I am trying to handle string (non-geometry) duplicates in a large attribute table of a shapefile without having to convert to gdb and back or connect to a postgres db. I need to be able to use a count function for my query. I'd prefer not creating an output file, but rather simply updating the file itself. I've looked at the cursors but I cannot seem to accomplish what I need to with them. I essentially need to get a count for duplicates, do a comparison, and then accordingly append values of one field with the values of another field.

  • What kind of duplicates are you looking for? Geometry duplicates (overlapping features), duplicates values within a field, or duplicate rows comparing multiple fields? – RyanKDalton Dec 5 '12 at 16:23
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    Also, since you are working with a shapefile which uses a DBF to store its database info, you will be limited to the query capabilities of the DBF format. – RyanKDalton Dec 5 '12 at 16:37
  • Oh so conversion doesn't change the DBF? Thanks for the info. Sorry I forgot to explain what the duplicates are I will do so. – Carl Carlson Dec 5 '12 at 17:55
  • Yes, if you convert from a shapefile to another format (file gdb, personal gdb, arcsde gdb, postgis, etc) then of course the database specs will change and you will have different sql capabilities based upon whatever the native database format is. You said that your didn't want to convert the data, though... – RyanKDalton Dec 5 '12 at 18:12

(This uses neither python nor ArcGIS but it might be a useful approach.)

One alternative approach could be to read the dbf part of the shapfile into R (using the foreign package). Then install and load the package sqldf, which provides full SQL functionality. So long as you do not reorder or change the number of rows you can write out a new dbf file which will work^ with your shapefile.

^although I imagine it is possible to break the shapefile in certain circumstances I have not done this yet using this approach.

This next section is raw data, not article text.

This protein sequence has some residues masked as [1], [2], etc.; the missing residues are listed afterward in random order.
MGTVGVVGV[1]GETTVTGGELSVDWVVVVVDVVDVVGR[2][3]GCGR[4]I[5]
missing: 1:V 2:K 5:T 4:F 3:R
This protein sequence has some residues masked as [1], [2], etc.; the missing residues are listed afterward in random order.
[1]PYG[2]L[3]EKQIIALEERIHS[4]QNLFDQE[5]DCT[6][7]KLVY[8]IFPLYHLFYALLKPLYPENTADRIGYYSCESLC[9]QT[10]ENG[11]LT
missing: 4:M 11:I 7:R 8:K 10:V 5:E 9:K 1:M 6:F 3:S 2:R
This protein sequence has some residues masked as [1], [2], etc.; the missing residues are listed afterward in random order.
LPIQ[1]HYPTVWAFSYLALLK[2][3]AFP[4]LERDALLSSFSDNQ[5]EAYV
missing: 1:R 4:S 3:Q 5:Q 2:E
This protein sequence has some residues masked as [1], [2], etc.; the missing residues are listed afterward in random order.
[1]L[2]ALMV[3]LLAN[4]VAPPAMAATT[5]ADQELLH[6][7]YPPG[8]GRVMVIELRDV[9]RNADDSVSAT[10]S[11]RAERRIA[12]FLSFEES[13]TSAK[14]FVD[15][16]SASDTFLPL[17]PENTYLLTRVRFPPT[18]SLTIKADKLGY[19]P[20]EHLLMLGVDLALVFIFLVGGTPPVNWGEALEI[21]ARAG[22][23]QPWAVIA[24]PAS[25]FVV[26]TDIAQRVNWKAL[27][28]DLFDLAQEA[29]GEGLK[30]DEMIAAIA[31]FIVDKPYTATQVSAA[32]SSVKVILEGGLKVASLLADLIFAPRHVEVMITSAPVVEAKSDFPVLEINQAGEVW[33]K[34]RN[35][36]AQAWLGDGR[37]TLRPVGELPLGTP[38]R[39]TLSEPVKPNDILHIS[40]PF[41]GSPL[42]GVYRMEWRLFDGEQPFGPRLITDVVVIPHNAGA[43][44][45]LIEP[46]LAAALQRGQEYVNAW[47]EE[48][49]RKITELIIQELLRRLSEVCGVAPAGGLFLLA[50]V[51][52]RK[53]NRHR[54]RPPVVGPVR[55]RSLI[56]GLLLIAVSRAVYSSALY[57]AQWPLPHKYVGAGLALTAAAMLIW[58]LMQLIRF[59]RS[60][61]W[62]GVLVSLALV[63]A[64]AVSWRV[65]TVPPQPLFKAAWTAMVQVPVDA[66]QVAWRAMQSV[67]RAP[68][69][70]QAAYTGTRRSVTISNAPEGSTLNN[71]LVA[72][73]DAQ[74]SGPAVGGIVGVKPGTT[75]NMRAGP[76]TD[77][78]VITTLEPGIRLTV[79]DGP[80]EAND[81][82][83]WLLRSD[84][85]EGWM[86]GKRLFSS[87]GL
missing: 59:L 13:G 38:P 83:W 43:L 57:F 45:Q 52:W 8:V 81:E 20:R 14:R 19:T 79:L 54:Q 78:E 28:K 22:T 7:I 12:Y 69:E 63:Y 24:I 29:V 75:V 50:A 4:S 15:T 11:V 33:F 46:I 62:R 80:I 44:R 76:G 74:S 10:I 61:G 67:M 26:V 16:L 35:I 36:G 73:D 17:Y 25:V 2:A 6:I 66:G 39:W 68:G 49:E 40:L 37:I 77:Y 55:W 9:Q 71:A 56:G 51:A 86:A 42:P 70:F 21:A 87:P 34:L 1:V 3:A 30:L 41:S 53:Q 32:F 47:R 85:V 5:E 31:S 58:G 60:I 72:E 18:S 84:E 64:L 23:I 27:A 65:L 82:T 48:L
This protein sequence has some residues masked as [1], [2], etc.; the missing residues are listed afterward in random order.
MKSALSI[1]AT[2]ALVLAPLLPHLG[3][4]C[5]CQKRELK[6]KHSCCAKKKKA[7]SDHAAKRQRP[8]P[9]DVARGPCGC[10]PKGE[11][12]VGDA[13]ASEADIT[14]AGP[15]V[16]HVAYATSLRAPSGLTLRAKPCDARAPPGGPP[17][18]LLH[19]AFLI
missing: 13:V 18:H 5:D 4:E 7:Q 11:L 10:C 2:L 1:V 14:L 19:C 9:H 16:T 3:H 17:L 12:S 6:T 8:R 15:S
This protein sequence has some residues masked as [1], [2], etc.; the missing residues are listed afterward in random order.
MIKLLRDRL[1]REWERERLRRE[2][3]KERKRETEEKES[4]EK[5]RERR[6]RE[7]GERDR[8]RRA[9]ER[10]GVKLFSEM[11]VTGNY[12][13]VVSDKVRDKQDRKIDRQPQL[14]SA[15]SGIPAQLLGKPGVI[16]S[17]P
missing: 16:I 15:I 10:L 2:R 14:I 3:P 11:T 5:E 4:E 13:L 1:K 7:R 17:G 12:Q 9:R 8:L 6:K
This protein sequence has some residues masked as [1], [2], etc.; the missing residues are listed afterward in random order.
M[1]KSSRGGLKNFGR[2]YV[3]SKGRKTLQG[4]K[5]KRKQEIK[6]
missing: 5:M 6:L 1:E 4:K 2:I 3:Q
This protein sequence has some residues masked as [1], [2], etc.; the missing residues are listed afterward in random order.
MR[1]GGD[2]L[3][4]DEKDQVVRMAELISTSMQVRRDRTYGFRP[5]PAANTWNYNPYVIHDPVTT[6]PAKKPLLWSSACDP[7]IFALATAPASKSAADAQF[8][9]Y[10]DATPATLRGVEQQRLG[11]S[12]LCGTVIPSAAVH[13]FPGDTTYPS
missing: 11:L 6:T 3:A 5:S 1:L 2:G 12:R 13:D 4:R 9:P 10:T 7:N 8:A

• A creative sounding workaround. Kind of fakes out the original shapefile, and it's none the wiser. – Baltok Dec 5 '12 at 19:22

If the duplicates you wish to do something about are across rows I would look at , specifcally ogr sql.

If OGR doesn't do what you want and the data you wish to change are across columns (fields) and not rows (records) with suitable care you can use any tool which understands DBF, which should any db tool worth it's salt, including Access/Excel. Something to watch for, especially with Excel, are silent reformatting of date/time fields, and truncation of total records (Excel has max row limit, and may or may not say something about it). Always work on a copy, validate the results, and never delete, add or re-order rows when using a non-spatial dbf tool.

  • Thanks, I'll look into OGR, but I'm not very good at macros on Access and Excel and I wanted to concatenate string values in two different fields without merging based on data from another so I think this takes a more programmatic solution. – Carl Carlson Dec 5 '12 at 18:32
  • Do you know if the python version of ogr sql can be integrated seamlessly with arcpy? – Carl Carlson Dec 5 '12 at 20:18
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    @carl yes, with Arcgis 9.3, following Can ArcGIS and OSGeo4W share the same python install?. I'm not sure what would need to change for 10.x. – matt wilkie Dec 6 '12 at 16:53

If you install pywin32, you can query your .dbf files with any Jet compatible SQL query and access the results in a RecordSet from Python. You can run an aggregate function like count, nested query, update query, etc or output to another dbf. In my experience, the dbf file name must be 8.3 compiant.

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